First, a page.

-- If a man does not keep pace with his companions, perhaps it is because he hears a different drummer. Let him step to the music which he hears, however measured or far away. Henry David Thoreau

View Ted Ewen's profile

Ted Ewen

187 posts in 534 days


#7 posted 08-10-2015 02:10 PM

I’m most of the way there on the hand tools. I have enough to do the basics anyway. There will always be room for more, but no pressing need for a large batch. I covet a number – I need a few :D

I’ve a smattering of power tools, all of the ‘hand’ variety. Again, there are many i covet here, but all I really need is a good router. That and the Double Mitre saw are the absolute next ones.

I was thinking a new bench tool every 6 months or so – somewhere around that €1200 mark, though I see some of them may take a year due to the cost. Table saw after that for certain, and the better the better. I’m tempted by some of the worksite saws, but the shop saws aren’t that much pricier.

Know any old, rich, celibate types who want to adopt a 50 year old? Sure would make this easier ;)

-- Show us a man who never makes a mistake and we will show a man who never makes anything. The capacity for occasional blundering is inseparable from the capacity to bring things to pass.

View helluvawreck's profile

helluvawreck

23214 posts in 2334 days


#8 posted 08-10-2015 02:34 PM

This sounds very good, Ted. You will get there sooner than later and may you always be happy in your work.

helluvawreck aka Charles
http://woodworkingexpo.wordpress.com

-- If a man does not keep pace with his companions, perhaps it is because he hears a different drummer. Let him step to the music which he hears, however measured or far away. Henry David Thoreau

View Ted Ewen's profile

Ted Ewen

187 posts in 534 days


#9 posted 08-10-2015 02:35 PM

Thanks, Charles :D

-- Show us a man who never makes a mistake and we will show a man who never makes anything. The capacity for occasional blundering is inseparable from the capacity to bring things to pass.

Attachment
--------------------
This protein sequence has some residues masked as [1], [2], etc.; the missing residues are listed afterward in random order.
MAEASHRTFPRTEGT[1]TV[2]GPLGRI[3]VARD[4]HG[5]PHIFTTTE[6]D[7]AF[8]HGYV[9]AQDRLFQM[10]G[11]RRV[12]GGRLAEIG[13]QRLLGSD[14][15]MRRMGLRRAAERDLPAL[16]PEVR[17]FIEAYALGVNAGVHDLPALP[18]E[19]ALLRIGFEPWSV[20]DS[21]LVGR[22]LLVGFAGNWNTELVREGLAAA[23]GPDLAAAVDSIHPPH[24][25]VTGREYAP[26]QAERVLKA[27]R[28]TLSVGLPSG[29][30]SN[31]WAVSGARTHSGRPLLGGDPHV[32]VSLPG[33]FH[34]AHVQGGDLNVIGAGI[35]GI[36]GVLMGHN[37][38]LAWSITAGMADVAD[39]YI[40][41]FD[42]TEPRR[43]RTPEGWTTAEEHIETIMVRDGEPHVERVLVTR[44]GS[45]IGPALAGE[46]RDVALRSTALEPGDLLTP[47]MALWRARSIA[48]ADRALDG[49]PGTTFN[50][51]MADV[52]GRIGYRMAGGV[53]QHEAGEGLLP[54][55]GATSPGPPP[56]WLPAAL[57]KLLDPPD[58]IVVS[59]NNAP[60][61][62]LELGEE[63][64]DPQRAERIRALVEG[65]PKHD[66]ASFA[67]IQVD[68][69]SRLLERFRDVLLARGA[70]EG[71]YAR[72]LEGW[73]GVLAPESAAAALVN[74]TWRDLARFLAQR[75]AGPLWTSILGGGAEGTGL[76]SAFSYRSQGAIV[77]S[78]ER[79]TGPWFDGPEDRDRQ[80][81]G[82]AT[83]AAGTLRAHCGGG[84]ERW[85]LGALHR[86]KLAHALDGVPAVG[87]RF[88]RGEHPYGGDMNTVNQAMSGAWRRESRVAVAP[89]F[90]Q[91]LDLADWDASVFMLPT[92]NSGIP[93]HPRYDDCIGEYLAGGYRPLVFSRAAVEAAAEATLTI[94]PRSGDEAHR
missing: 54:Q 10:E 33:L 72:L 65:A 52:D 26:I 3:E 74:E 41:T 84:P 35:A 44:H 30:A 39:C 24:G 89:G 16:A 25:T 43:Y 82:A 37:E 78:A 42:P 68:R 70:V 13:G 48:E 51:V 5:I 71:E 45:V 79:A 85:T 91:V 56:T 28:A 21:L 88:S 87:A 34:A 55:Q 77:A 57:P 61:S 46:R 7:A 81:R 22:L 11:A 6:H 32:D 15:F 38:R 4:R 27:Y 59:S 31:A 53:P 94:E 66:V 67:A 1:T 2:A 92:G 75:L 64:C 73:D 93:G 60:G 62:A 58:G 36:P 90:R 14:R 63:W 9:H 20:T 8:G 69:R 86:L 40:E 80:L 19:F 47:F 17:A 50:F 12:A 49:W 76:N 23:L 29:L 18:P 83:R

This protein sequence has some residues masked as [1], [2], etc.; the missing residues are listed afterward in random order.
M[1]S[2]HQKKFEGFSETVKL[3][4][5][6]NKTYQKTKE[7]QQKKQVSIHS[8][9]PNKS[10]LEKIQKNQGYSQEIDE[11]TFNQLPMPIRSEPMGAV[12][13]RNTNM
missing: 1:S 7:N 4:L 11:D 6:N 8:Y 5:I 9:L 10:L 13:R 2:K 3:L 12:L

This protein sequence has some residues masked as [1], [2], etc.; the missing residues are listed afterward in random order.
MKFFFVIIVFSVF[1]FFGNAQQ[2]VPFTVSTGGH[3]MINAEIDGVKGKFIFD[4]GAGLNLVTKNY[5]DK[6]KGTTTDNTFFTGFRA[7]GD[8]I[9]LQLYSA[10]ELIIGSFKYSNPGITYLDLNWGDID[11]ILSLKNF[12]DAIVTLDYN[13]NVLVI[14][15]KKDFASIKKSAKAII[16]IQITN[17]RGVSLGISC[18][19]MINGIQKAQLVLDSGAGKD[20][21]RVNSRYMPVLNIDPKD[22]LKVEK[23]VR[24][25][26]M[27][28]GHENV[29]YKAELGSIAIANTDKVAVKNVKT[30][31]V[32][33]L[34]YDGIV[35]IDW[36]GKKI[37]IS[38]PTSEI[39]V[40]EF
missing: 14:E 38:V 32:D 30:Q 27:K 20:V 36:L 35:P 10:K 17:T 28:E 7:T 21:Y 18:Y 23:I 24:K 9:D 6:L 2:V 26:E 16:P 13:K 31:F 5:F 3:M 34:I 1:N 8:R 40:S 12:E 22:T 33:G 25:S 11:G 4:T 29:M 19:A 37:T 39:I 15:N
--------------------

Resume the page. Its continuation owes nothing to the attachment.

View firefighterontheside's profile

firefighterontheside

13529 posts in 1324 days


#10 posted 08-10-2015 03:38 PM

I’ve been woodworking for about 15 years. I built my first large display cabinet with a cheap job site tablesaw, miter saw, drills, biscuit cutter, handheld plunge router, thickness planer and random orbit sander. That was 14 years ago. I bought my first band saw 2 years ago, a jointer 3 years ago, spindle sander last year, drum sander this year. I think you are right about getting the miter saw first. I would say tablesaw next after that. I got by without a drill press for a long time, but looking back I should have bought one long ago. I’ve had a mortiser for about 4 years, but have scarcely used it. For some things, wait til you need it before you buy it. Have fun and be careful.

-- Bill M. "People change, walnut doesn't" by Gene.

View canadianchips's profile

canadianchips

2362 posts in 2465 days


#11 posted 08-10-2015 04:02 PM

That is an impressive list. I have been doing this for forty years and I dont have all of them YET.
My first stationary tools were. Table Saw. Jointer. Compressor.Took awhile for bandsaw. Disc Sander.
Then much later
Lathe, Drill press, mortising machine,Dust extraction, (these were toys I wished I had sooner, when you have them in shop you find more use for them)
Kind of “you dont miss what you never had”
A real good work shop is also a must. Store those tools properly and have space to use them.
Good luck with your new hobby.

-- "My mission in life - make everyone smile !"

View TheOtherMrRogers's profile

TheOtherMrRogers

41 posts in 1649 days


#12 posted 08-10-2015 05:11 PM

Ok, I have a suggestion for you.

Don’t buy new gear. I repeat don’t buy new gear.

Find a good used gear source, (craigslist in the US, leboncoin in France, I am sure there is one in your country).

If I was in your shoes, I ‘d buy a used combination machine of some sort. For example (from France):
http://www.leboncoin.fr/bricolage/838675323.htm?ca=17_s

This will get you going quickly and for a low cost. But you have to be willing to deal with “Old Equipment”.

Just my advice.

Ray

-- For what does it profit a man to gain the whole world and forfeit his soul?

View Andre's profile

Andre

1023 posts in 1274 days


#13 posted 08-10-2015 05:17 PM